Mike waited at the intersection, revving his engine. The stupid woman in the car ahead could have made the light but didn’t even try to gun her way through. Nobody but him took good risks any more.
Just like Tony the construction foreman didn’t have the kahunas to go ahead and bury the flawed materials inside the construction. Who would know? Now the building was held up, and he, Mike was out of a job. Tony told him off in front of the other guys, so Mike took a swing. The foreman deserved the bloody nose.
Light changed. Mike leaned on the horn, swerved around the silver Toyota and clipped the bumper with his pick-up. In the rear view, he saw the car swerve and squeal a bumper along the median guardrail. He didn’t care and didn’t stop. If the old bat had gone through the light in the first place she would have been out of the way. He forced down the surge of bitter envy that he drove an old truck needing new tires and the old witch had a new sedan.
Nothing was fair in this life.
He rumbled up the driveway to the tiny house that Melanie had inherited from her mom. The place was a dump – had been a dump when she inherited it. It really grated on him when she nagged away about repairs. He didn’t own it, did he? So why should he fix it up?
She was working at the kitchen table on the accounts she kept track of for a bunch of clients. Her loser son, Jake, was slouched in an armchair, thumbs flying over the screen of his phone. Mike slammed the door, kind of enjoying how they jumped and looked at him with fear in their eyes. He paused, relishing their frozen respect, then strutted over to where Jake sat.
“Out,” he growled. “I’m sitting here.”
“This isn’t your chair,” Jake protested.
Mike leaned in, grabbed the kid by the front of his shirt and heaved him out. Jake staggered a few steps and regained his balance.
Mike turned his head toward Melanie. “Get me a coffee.”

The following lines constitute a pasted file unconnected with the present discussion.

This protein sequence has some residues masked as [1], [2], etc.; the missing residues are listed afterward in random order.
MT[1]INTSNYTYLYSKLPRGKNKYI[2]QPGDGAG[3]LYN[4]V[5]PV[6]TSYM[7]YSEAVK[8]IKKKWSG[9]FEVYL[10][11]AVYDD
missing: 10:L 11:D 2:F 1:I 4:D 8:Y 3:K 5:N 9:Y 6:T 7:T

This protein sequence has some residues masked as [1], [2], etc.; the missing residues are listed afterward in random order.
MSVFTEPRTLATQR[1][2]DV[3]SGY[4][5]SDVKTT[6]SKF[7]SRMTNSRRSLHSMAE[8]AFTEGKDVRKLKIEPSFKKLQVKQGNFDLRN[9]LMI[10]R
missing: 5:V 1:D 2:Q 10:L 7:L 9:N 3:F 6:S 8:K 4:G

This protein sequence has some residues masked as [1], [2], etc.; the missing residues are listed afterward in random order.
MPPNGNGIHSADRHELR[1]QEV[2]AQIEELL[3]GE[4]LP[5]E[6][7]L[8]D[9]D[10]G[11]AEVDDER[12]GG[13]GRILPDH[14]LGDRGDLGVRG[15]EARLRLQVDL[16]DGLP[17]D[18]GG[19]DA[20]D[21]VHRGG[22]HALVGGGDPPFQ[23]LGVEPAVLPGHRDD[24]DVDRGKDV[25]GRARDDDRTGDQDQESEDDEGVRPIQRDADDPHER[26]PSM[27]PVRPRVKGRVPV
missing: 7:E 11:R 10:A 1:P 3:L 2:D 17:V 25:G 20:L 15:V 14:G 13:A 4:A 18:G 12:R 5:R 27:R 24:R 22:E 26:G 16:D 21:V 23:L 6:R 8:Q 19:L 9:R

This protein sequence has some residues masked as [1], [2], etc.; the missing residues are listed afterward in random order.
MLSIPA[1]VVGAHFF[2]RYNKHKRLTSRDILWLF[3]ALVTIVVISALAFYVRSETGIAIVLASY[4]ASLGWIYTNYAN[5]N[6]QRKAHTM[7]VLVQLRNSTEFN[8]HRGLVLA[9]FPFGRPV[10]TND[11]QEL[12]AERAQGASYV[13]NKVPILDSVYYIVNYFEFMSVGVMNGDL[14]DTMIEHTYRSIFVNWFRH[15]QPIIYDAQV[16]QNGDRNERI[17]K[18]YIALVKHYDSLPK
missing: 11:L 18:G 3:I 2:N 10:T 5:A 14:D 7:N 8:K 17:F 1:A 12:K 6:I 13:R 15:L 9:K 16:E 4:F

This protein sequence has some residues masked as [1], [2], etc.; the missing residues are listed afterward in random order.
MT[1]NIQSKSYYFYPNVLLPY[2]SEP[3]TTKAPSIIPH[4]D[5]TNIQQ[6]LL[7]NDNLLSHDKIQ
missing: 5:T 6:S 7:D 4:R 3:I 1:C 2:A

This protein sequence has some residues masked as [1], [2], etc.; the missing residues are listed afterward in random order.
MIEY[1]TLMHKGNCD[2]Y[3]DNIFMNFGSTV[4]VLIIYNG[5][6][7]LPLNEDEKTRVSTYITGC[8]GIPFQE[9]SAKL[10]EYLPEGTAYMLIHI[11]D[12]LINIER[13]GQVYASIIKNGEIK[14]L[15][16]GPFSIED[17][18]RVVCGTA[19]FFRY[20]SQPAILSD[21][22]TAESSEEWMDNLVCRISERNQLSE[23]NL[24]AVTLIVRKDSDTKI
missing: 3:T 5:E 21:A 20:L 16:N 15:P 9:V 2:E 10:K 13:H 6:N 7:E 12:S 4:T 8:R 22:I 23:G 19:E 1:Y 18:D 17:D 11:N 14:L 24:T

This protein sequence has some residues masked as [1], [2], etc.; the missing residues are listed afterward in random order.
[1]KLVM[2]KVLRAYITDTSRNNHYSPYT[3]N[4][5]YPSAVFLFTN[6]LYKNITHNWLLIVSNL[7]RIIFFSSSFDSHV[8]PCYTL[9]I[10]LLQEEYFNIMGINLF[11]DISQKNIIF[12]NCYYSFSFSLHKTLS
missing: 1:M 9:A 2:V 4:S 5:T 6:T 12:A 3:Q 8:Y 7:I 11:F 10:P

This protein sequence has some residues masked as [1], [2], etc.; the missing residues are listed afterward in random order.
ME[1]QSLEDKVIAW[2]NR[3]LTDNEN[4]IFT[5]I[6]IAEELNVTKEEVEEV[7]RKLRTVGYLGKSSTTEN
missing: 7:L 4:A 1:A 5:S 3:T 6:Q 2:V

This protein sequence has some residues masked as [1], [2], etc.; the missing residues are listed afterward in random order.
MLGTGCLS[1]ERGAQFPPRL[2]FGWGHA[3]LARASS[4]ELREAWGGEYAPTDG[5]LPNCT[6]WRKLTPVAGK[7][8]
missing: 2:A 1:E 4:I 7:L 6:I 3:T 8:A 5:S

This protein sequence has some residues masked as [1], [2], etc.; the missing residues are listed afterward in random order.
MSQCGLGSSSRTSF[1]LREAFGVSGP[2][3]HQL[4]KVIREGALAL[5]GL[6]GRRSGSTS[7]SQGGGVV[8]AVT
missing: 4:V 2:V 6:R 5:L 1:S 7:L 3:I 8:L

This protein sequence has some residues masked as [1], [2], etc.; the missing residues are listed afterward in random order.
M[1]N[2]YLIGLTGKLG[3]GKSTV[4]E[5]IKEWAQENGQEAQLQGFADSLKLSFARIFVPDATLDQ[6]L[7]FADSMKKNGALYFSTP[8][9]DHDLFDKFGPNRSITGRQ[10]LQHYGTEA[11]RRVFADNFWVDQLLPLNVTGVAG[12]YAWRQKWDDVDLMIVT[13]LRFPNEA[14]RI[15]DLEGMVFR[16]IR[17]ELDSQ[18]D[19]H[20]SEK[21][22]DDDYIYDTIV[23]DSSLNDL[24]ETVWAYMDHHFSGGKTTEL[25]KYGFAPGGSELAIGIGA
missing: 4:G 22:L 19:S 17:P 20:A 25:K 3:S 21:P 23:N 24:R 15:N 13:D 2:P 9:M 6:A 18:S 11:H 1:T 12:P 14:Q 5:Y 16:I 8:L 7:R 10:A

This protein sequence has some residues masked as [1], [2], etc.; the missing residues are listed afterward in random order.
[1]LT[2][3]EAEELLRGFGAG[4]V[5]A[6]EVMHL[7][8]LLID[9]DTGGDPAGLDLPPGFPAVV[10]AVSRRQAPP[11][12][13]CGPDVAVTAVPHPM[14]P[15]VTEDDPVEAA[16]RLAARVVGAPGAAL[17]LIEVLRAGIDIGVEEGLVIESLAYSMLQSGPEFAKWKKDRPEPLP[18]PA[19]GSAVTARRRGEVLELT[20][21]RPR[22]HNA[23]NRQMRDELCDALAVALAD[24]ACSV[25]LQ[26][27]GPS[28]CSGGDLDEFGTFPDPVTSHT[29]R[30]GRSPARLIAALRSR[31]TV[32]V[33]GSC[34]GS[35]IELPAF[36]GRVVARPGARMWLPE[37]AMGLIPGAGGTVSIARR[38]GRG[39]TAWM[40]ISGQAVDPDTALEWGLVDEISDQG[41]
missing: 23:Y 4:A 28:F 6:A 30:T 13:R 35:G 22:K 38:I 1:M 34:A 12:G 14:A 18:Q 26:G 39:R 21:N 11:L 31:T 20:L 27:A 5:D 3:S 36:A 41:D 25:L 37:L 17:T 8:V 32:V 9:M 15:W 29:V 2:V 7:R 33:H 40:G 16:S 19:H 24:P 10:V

“Why aren’t you at work?”
“Because I quit that damn job. I deserve better. Now, get me a coffee. And make it fresh. None of that leftover crap.”
Jake backed up a few steps until he was leaning against the wall by the door.
Melanie didn’t move. “You got fired again, didn’t you Mike? What was it this time? Did you shoot off your mouth or pick a fight?”
“I’m not taking their BS. End of story, okay?”
“I’m not going to support you any more.” Melanie turned away from him, back to her accounts.
In a flash Mike was out of the chair and across the room. All the frustration, all the rage against all the idiots who put him down, who never gave him a chance, surged through the slap.
She fell to the ground, crying. With a short exclamation, Jake slipped out the door. Instead of being used up in the slap, anger exploded in Mike. He hauled Melanie to her feet and shook her, tried to shake away the hurt and desperation of years. And the rage sang through him, finally giving him some power, some say in the stupid world. He slapped her twice more and threw her towards the kitchen.
“I said coffee!” he roared.
Hands shaking, she was pouring the cream for him when the police car pulled up.
And then, like everything else, it was all done. Mike wanted to cry like a kid, but he covered it up with a long string of curses.
“I’d advise a restraining order,” the cop told Melanie as he shoved Mike into the back of the squad car.
Melanie put her arm around Jake who was scowling fiercely. Before the car pulled away, Mike saw the brat flip him off.
He sat back against the seat, handcuffed wrists aching, and wondered savagely why people made his life such a hell. There was nothing fair in the world at all.